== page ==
I've done many drawings of wrecked buildings. Shattered towns and bomb-blasted houses are constant reminders of the war, long after the dead are buried.
There's something very ghostlike about a wall standing in the moonlight in the midst of a pile of broken rubble and staring at you with its single unblinking eye, where a window used to be. There's an awful lot of that in Italy, and it is going to haunt those people for years.
You can usually tell what kind of fighting went on in a town, and how much was necessary to take it, by the wreckage that remains. If the buildings are fairly intact, with only broken windows, doors, and pocked walls, it was a quick, hand-to-hand street fight with small arms and grenades and perhaps a mortar or two.
If most of the walls are still standing, but the roofs have gaping holes, and many rooms are shattered, then the entry was preceded by an artillery barrage. If some of the holes are in the slopes of the roofs facing the retreating enemy, then he gave the town a plastering after he left.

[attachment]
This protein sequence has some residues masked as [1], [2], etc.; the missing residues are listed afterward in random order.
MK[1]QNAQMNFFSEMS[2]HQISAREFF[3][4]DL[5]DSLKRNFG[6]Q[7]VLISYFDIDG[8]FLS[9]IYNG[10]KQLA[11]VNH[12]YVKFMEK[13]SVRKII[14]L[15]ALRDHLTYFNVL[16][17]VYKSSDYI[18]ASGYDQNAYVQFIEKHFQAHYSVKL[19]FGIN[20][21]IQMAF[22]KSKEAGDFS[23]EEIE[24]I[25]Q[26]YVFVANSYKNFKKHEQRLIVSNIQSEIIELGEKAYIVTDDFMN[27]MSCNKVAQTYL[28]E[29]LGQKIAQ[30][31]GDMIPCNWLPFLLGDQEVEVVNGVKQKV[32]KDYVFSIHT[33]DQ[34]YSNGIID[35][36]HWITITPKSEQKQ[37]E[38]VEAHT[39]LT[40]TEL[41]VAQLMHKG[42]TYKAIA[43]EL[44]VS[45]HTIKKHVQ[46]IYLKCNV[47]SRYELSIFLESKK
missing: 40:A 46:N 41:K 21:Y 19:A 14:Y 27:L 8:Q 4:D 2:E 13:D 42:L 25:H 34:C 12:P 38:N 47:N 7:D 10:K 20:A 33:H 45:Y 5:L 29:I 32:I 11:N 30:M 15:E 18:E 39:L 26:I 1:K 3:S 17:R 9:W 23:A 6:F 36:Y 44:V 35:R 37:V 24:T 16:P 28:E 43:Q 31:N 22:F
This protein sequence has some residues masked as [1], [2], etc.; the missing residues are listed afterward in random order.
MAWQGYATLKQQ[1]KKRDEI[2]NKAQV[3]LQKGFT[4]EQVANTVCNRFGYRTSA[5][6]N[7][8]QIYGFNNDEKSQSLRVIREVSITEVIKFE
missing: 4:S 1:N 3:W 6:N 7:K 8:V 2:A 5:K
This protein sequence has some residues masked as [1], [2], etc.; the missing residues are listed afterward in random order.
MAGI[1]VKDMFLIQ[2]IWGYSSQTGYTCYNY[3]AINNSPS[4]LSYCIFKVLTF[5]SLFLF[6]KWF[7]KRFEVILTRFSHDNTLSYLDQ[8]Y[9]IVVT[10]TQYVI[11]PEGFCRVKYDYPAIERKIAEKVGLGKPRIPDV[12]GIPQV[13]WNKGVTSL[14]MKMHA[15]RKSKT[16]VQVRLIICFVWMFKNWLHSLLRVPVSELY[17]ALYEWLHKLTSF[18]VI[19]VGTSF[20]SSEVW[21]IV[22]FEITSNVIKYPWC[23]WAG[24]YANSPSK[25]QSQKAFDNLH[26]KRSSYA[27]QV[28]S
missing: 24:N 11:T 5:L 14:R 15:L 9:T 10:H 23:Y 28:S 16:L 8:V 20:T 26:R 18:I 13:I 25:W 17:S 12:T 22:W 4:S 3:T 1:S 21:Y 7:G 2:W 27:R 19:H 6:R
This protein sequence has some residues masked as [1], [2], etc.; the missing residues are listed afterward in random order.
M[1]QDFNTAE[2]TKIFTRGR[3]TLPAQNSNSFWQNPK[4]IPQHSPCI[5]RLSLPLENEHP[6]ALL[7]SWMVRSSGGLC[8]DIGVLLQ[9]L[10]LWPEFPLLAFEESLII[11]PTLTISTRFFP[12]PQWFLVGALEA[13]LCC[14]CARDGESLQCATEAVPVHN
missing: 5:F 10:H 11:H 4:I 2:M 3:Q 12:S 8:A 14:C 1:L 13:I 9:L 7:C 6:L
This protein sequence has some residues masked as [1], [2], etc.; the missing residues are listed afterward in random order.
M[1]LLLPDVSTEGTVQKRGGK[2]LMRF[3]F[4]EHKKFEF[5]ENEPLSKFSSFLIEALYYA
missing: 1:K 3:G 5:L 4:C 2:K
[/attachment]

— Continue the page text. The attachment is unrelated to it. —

But if there isn't much town left at all, then planes have been around. Bombs sort of lift things up in the air and drop them in a heap. Even the enormous sheet-metal doors with which shop-owners shutter their establishments buckle and balloon out into grotesque swollen shapes.
Bill Mauldin, Up Front (1945)
For several cartoonists' tribute to Mauldin (who died in 2003, after a difficult and often lonely bout with Alzheimer's), go here.